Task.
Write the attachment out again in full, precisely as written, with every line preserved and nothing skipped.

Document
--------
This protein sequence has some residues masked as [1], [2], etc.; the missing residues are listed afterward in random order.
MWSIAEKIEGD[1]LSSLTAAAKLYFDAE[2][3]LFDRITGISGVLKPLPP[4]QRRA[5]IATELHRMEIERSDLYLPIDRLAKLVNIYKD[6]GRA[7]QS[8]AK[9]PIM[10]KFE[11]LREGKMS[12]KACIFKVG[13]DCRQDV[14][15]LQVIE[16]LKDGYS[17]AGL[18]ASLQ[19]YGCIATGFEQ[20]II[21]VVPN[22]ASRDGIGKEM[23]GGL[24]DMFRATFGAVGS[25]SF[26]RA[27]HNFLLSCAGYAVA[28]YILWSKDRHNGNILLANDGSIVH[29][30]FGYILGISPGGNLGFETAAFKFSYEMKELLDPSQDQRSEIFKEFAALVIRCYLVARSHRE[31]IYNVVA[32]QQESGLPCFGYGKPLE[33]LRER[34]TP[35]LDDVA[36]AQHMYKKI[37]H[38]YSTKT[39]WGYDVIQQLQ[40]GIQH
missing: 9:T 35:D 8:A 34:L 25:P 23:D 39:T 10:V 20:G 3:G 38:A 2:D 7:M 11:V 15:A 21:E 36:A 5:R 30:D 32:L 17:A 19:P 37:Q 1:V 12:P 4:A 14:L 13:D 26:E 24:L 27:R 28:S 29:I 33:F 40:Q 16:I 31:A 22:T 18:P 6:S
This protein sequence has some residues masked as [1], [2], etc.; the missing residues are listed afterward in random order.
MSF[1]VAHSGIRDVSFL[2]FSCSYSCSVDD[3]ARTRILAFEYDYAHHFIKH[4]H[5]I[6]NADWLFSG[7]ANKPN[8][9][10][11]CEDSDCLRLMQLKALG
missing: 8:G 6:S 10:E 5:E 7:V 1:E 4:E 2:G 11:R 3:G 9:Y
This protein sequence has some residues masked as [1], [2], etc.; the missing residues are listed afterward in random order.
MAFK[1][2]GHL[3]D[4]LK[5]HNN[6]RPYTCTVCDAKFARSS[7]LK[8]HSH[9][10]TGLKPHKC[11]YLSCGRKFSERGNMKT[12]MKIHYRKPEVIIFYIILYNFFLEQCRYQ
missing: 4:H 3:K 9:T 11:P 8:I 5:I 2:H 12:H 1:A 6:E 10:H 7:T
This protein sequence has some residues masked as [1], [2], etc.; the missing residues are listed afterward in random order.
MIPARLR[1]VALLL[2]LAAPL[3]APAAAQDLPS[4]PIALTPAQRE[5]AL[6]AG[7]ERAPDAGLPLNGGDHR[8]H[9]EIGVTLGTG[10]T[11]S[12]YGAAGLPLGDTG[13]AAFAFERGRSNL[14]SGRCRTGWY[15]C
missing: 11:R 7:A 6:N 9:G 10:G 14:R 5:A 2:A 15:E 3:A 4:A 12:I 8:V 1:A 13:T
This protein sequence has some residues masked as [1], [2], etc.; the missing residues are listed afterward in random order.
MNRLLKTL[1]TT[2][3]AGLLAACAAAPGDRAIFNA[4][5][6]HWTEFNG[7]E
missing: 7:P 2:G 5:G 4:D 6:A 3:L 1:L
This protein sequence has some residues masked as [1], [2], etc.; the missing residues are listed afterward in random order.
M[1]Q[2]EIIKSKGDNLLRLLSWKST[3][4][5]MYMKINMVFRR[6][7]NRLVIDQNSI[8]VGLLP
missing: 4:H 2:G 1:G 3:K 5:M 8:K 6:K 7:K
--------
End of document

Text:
This protein sequence has some residues masked as [1], [2], etc.; the missing residues are listed afterward in random order.
MWSIAEKIEGD[1]LSSLTAAAKLYFDAE[2][3]LFDRITGISGVLKPLPP[4]QRRA[5]IATELHRMEIERSDLYLPIDRLAKLVNIYKD[6]GRA[7]QS[8]AK[9]PIM[10]KFE[11]LREGKMS[12]KACIFKVG[13]DCRQDV[14][15]LQVIE[16]LKDGYS[17]AGL[18]ASLQ[19]YGCIATGFEQ[20]II[21]VVPN[22]ASRDGIGKEM[23]GGL[24]DMFRATFGAVGS[25]SF[26]RA[27]HNFLLSCAGYAVA[28]YILWSKDRHNGNILLANDGSIVH[29][30]FGYILGISPGGNLGFETAAFKFSYEMKELLDPSQDQRSEIFKEFAALVIRCYLVARSHRE[31]IYNVVA[32]QQESGLPCFGYGKPLE[33]LRER[34]TP[35]LDDVA[36]AQHMYKKI[37]H[38]YSTKT[39]WGYDVIQQLQ[40]GIQH
missing: 9:T 35:D 8:A 34:L 25:P 23:D 39:T 10:V 20:G 3:G 38:A 2:D 7:M 11:V 15:A 21:E 36:A 5:R 30:D 32:L 17:A 19:P 37:Q 1:V 12:P 4:A 14:L 13:D 26:E 24:L 27:R 28:S 29:I 33:F 40:Q 16:I 31:A 22:T 18:P 6:S
This protein sequence has some residues masked as [1], [2], etc.; the missing residues are listed afterward in random order.
MSF[1]VAHSGIRDVSFL[2]FSCSYSCSVDD[3]ARTRILAFEYDYAHHFIKH[4]H[5]I[6]NADWLFSG[7]ANKPN[8][9][10][11]CEDSDCLRLMQLKALG
missing: 8:G 6:S 10:E 5:E 7:V 1:E 4:E 2:G 11:R 3:G 9:Y
This protein sequence has some residues masked as [1], [2], etc.; the missing residues are listed afterward in random order.
MAFK[1][2]GHL[3]D[4]LK[5]HNN[6]RPYTCTVCDAKFARSS[7]LK[8]HSH[9][10]TGLKPHKC[11]YLSCGRKFSERGNMKT[12]MKIHYRKPEVIIFYIILYNFFLEQCRYQ
missing: 4:H 3:K 9:T 11:P 8:I 5:I 2:H 12:H 1:A 6:E 10:H 7:T
This protein sequence has some residues masked as [1], [2], etc.; the missing residues are listed afterward in random order.
MIPARLR[1]VALLL[2]LAAPL[3]APAAAQDLPS[4]PIALTPAQRE[5]AL[6]AG[7]ERAPDAGLPLNGGDHR[8]H[9]EIGVTLGTG[10]T[11]S[12]YGAAGLPLGDTG[13]AAFAFERGRSNL[14]SGRCRTGWY[15]C
missing: 11:R 7:A 6:N 9:G 10:G 14:R 5:A 2:A 15:E 3:A 4:A 12:I 8:V 1:A 13:T
This protein sequence has some residues masked as [1], [2], etc.; the missing residues are listed afterward in random order.
MNRLLKTL[1]TT[2][3]AGLLAACAAAPGDRAIFNA[4][5][6]HWTEFNG[7]E
missing: 7:P 2:G 5:G 4:D 6:A 3:L 1:L
This protein sequence has some residues masked as [1], [2], etc.; the missing residues are listed afterward in random order.
M[1]Q[2]EIIKSKGDNLLRLLSWKST[3][4][5]MYMKINMVFRR[6][7]NRLVIDQNSI[8]VGLLP
missing: 4:H 2:G 1:G 3:K 5:M 8:K 6:K 7:K